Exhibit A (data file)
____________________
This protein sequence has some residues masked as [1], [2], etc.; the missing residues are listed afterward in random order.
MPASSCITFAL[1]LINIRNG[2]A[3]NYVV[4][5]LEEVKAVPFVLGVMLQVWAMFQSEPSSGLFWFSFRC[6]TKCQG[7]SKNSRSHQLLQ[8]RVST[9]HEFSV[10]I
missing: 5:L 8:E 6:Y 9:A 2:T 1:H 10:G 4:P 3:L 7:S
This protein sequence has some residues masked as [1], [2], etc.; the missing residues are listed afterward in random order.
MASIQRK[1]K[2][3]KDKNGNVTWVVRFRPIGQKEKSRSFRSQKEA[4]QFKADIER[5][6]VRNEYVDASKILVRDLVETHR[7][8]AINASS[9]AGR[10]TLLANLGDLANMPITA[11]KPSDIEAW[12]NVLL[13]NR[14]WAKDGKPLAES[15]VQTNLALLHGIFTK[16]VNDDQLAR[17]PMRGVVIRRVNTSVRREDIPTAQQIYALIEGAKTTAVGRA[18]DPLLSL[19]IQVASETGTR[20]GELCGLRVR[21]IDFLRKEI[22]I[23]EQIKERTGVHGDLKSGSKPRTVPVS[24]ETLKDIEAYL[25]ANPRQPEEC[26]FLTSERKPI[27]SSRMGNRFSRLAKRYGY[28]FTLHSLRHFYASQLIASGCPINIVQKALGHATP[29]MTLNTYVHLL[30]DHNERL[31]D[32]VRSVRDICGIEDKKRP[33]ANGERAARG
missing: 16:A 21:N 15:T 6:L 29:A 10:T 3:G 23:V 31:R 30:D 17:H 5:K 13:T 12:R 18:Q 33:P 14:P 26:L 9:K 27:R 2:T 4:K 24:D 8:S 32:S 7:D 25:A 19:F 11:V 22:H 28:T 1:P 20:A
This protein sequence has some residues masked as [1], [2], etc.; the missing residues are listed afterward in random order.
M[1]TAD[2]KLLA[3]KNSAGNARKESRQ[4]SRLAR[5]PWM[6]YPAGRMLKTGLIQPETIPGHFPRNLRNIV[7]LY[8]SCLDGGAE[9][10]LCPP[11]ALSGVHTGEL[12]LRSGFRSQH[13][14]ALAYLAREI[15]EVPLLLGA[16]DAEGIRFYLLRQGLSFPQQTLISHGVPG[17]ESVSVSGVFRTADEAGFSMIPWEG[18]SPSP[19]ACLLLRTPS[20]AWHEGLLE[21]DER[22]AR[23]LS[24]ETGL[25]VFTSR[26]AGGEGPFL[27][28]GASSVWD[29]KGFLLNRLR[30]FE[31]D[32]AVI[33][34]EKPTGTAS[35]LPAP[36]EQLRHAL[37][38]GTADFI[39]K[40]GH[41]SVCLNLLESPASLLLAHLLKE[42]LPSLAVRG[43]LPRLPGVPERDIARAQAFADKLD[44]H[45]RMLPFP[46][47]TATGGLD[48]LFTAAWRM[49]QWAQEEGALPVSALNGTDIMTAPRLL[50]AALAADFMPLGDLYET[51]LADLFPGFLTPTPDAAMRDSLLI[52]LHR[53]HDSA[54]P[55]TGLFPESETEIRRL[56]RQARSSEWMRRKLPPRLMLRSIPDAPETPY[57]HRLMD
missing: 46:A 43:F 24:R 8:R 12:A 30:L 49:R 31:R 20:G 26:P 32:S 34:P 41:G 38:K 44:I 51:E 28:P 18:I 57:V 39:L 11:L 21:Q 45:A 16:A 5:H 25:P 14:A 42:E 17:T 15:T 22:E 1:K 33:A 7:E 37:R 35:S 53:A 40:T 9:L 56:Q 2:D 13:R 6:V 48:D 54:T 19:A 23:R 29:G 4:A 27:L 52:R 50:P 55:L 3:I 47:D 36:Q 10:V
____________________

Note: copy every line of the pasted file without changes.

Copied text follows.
This protein sequence has some residues masked as [1], [2], etc.; the missing residues are listed afterward in random order.
MPASSCITFAL[1]LINIRNG[2]A[3]NYVV[4][5]LEEVKAVPFVLGVMLQVWAMFQSEPSSGLFWFSFRC[6]TKCQG[7]SKNSRSHQLLQ[8]RVST[9]HEFSV[10]I
missing: 5:L 8:E 6:Y 9:A 2:T 1:H 10:G 4:P 3:L 7:S
This protein sequence has some residues masked as [1], [2], etc.; the missing residues are listed afterward in random order.
MASIQRK[1]K[2][3]KDKNGNVTWVVRFRPIGQKEKSRSFRSQKEA[4]QFKADIER[5][6]VRNEYVDASKILVRDLVETHR[7][8]AINASS[9]AGR[10]TLLANLGDLANMPITA[11]KPSDIEAW[12]NVLL[13]NR[14]WAKDGKPLAES[15]VQTNLALLHGIFTK[16]VNDDQLAR[17]PMRGVVIRRVNTSVRREDIPTAQQIYALIEGAKTTAVGRA[18]DPLLSL[19]IQVASETGTR[20]GELCGLRVR[21]IDFLRKEI[22]I[23]EQIKERTGVHGDLKSGSKPRTVPVS[24]ETLKDIEAYL[25]ANPRQPEEC[26]FLTSERKPI[27]SSRMGNRFSRLAKRYGY[28]FTLHSLRHFYASQLIASGCPINIVQKALGHATP[29]MTLNTYVHLL[30]DHNERL[31]D[32]VRSVRDICGIEDKKRP[33]ANGERAARG
missing: 16:A 21:N 15:T 6:L 29:A 10:T 3:G 23:V 31:R 30:D 17:H 5:K 13:T 12:R 18:Q 33:P 14:P 26:L 9:K 27:R 2:T 4:K 24:D 8:S 32:S 7:D 25:A 19:F 11:V 22:H 28:T 1:P 20:A
This protein sequence has some residues masked as [1], [2], etc.; the missing residues are listed afterward in random order.
M[1]TAD[2]KLLA[3]KNSAGNARKESRQ[4]SRLAR[5]PWM[6]YPAGRMLKTGLIQPETIPGHFPRNLRNIV[7]LY[8]SCLDGGAE[9][10]LCPP[11]ALSGVHTGEL[12]LRSGFRSQH[13][14]ALAYLAREI[15]EVPLLLGA[16]DAEGIRFYLLRQGLSFPQQTLISHGVPG[17]ESVSVSGVFRTADEAGFSMIPWEG[18]SPSP[19]ACLLLRTPS[20]AWHEGLLE[21]DER[22]AR[23]LS[24]ETGL[25]VFTSR[26]AGGEGPFL[27][28]GASSVWD[29]KGFLLNRLR[30]FE[31]D[32]AVI[33][34]EKPTGTAS[35]LPAP[36]EQLRHAL[37][38]GTADFI[39]K[40]GH[41]SVCLNLLESPASLLLAHLLKE[42]LPSLAVRG[43]LPRLPGVPERDIARAQAFADKLD[44]H[45]RMLPFP[46][47]TATGGLD[48]LFTAAWRM[49]QWAQEEGALPVSALNGTDIMTAPRLL[50]AALAADFMPLGDLYET[51]LADLFPGFLTPTPDAAMRDSLLI[52]LHR[53]HDSA[54]P[55]TGLFPESETEIRRL[56]RQARSSEWMRRKLPPRLMLRSIPDAPETPY[57]HRLMD
missing: 46:A 43:F 24:R 8:R 12:A 30:L 49:R 31:R 20:G 26:P 32:S 34:P 41:G 38:K 44:I 51:E 28:P 18:I 57:V 39:L 11:L 21:Q 45:A 16:A 5:H 25:P 14:A 42:E 17:T 15:T 22:E 1:K 33:A 7:E 37:R 35:S 53:A 40:T 9:L 56:Q 2:D 13:R 6:V 48:D 54:T 19:A 23:R 29:G 4:A 27:L 52:R 50:P 55:L 3:I 47:D 36:Q 10:V